Background and aims: Findings from recent studies suggest that, among the general population of adults, the prevalence of cannabis use has increased over the last decade in the United States (US). And yet, there is much we do not know regarding the trends in cannabis use among immigrants. We address this important shortcoming by examining data on immigrants vis-à-vis US-born individuals using two national surveys. Methods: We examine trend data from the National Epidemiologic Study on Alcohol and Related Conditions (NESARC, 2001–2013) and the National Survey on Drug Use and Health's Restricted Data Analysis System (NSDUH, 2002–2017). Main outcomes were past year cannabis use and cannabis use disorder with survey adjusted prevalence estimates generated for immigrants and US-born individuals. Results: In the NESARC, significant increases in the past year prevalence of cannabis use were observed both among US-born (2001–2002: 4.53%, 2012–2013: 10.74%) and immigrant participants (2001–2002: 1.67%, 2012–2013: 3.32%). We also found significant increases among immigrants arriving before age 12 and among immigrants from Latin America and Europe. In the NSDUH, we observed a significantly higher prevalence of cannabis use in 2016–2017 (6.3%) when compared to 2002–2003 (4.4%). Conclusions: Findings make clear that cannabis use among US-born individuals has consistently been higher than that of immigrants since the early 2000s. However, while rates of cannabis use have declined among US-born adolescents in recent years, the prevalence of cannabis use has remained stable among immigrant adolescents. At the same time, cannabis use increased two-fold among both US-born and immigrant adults.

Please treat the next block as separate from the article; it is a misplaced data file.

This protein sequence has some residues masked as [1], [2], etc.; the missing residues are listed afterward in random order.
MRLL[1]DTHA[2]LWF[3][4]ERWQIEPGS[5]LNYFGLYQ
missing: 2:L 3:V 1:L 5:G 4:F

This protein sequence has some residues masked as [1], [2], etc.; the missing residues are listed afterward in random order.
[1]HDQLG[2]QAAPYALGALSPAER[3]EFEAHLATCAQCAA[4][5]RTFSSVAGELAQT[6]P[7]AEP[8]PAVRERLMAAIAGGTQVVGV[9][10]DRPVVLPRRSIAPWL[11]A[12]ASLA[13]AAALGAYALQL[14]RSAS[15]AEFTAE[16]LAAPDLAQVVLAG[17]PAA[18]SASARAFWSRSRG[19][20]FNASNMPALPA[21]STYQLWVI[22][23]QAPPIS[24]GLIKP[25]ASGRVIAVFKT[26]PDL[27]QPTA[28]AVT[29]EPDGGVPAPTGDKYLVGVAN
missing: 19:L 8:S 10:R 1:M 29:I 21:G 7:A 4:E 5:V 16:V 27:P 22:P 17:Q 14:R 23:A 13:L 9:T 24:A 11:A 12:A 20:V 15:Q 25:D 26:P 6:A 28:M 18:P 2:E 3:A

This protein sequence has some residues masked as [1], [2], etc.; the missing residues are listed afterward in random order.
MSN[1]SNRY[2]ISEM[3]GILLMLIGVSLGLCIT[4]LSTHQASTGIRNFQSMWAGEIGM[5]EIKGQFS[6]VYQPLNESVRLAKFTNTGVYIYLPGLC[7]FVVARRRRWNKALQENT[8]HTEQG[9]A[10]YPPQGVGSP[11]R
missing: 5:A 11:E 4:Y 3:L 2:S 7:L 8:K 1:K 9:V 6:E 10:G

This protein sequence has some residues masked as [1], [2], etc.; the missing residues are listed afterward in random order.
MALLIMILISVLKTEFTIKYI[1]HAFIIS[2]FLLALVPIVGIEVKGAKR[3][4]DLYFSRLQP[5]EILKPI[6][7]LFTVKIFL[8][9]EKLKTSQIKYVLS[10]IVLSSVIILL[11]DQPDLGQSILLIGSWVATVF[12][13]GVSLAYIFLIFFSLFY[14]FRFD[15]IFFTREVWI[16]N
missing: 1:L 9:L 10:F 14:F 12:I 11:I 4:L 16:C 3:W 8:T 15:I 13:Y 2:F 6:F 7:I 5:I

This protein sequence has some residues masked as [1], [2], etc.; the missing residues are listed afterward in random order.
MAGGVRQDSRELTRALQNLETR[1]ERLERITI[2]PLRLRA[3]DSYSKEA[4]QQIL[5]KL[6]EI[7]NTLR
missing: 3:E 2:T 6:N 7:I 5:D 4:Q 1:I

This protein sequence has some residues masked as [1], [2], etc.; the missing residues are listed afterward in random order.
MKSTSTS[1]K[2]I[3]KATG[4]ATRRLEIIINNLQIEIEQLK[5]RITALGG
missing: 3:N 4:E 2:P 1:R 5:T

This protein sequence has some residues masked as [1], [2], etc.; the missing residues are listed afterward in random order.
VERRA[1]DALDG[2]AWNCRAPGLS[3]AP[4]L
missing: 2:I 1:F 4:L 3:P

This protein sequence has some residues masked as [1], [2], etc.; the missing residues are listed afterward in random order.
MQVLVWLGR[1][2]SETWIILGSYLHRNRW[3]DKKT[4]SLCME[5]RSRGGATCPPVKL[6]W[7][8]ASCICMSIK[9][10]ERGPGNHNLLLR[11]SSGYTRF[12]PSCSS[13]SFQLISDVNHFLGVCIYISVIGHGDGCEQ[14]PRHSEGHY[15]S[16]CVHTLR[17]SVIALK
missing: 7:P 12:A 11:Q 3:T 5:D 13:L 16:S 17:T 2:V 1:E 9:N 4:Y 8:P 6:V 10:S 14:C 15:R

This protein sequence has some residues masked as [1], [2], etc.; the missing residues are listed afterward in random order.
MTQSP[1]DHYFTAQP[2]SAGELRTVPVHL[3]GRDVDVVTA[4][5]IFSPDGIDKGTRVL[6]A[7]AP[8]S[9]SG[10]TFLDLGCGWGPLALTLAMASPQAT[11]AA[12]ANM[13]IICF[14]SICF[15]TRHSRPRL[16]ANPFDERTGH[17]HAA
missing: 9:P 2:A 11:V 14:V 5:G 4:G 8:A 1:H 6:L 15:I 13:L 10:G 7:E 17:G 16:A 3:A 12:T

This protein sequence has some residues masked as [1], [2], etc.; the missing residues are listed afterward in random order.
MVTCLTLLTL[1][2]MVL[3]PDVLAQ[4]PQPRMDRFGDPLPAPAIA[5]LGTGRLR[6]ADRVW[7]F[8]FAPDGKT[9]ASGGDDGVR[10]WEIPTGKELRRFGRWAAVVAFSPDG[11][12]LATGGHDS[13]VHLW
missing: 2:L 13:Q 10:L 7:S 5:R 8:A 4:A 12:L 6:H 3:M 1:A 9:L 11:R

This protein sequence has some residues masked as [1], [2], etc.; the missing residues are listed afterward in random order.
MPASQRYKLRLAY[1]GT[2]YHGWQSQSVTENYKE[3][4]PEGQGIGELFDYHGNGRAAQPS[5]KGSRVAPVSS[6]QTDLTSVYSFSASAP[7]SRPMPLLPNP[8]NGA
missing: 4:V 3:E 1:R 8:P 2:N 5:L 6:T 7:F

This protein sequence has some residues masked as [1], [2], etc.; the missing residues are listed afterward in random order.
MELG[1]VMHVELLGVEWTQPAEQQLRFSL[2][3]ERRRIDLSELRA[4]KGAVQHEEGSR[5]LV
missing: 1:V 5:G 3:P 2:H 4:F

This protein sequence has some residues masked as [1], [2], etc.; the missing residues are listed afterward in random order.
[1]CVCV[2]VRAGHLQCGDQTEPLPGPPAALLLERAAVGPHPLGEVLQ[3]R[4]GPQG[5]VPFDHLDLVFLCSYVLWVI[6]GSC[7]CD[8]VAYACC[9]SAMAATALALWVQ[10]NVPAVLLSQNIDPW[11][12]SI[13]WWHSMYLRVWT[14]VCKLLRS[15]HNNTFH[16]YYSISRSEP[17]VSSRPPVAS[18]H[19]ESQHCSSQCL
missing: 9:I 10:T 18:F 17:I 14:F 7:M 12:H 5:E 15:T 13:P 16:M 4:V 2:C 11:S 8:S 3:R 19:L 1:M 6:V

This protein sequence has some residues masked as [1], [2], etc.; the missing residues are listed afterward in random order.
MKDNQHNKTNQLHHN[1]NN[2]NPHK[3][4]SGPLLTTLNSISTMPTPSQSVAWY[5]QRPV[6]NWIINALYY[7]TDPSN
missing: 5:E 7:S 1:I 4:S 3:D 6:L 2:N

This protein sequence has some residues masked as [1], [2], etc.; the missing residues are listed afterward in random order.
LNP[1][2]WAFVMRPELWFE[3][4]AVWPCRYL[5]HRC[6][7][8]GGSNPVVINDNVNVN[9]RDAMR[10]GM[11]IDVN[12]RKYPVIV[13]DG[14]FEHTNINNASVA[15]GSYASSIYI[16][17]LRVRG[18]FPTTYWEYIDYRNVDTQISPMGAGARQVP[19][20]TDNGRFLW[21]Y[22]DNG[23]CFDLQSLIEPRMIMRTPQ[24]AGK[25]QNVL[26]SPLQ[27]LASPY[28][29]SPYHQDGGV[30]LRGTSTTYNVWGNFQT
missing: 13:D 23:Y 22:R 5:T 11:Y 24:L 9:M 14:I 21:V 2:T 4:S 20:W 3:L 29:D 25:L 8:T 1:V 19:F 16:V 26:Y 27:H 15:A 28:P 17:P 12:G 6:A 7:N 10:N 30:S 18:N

All Science Journal Classification (ASJC) codes
- Medicine (miscellaneous)
- Clinical Psychology
- Psychiatry and Mental health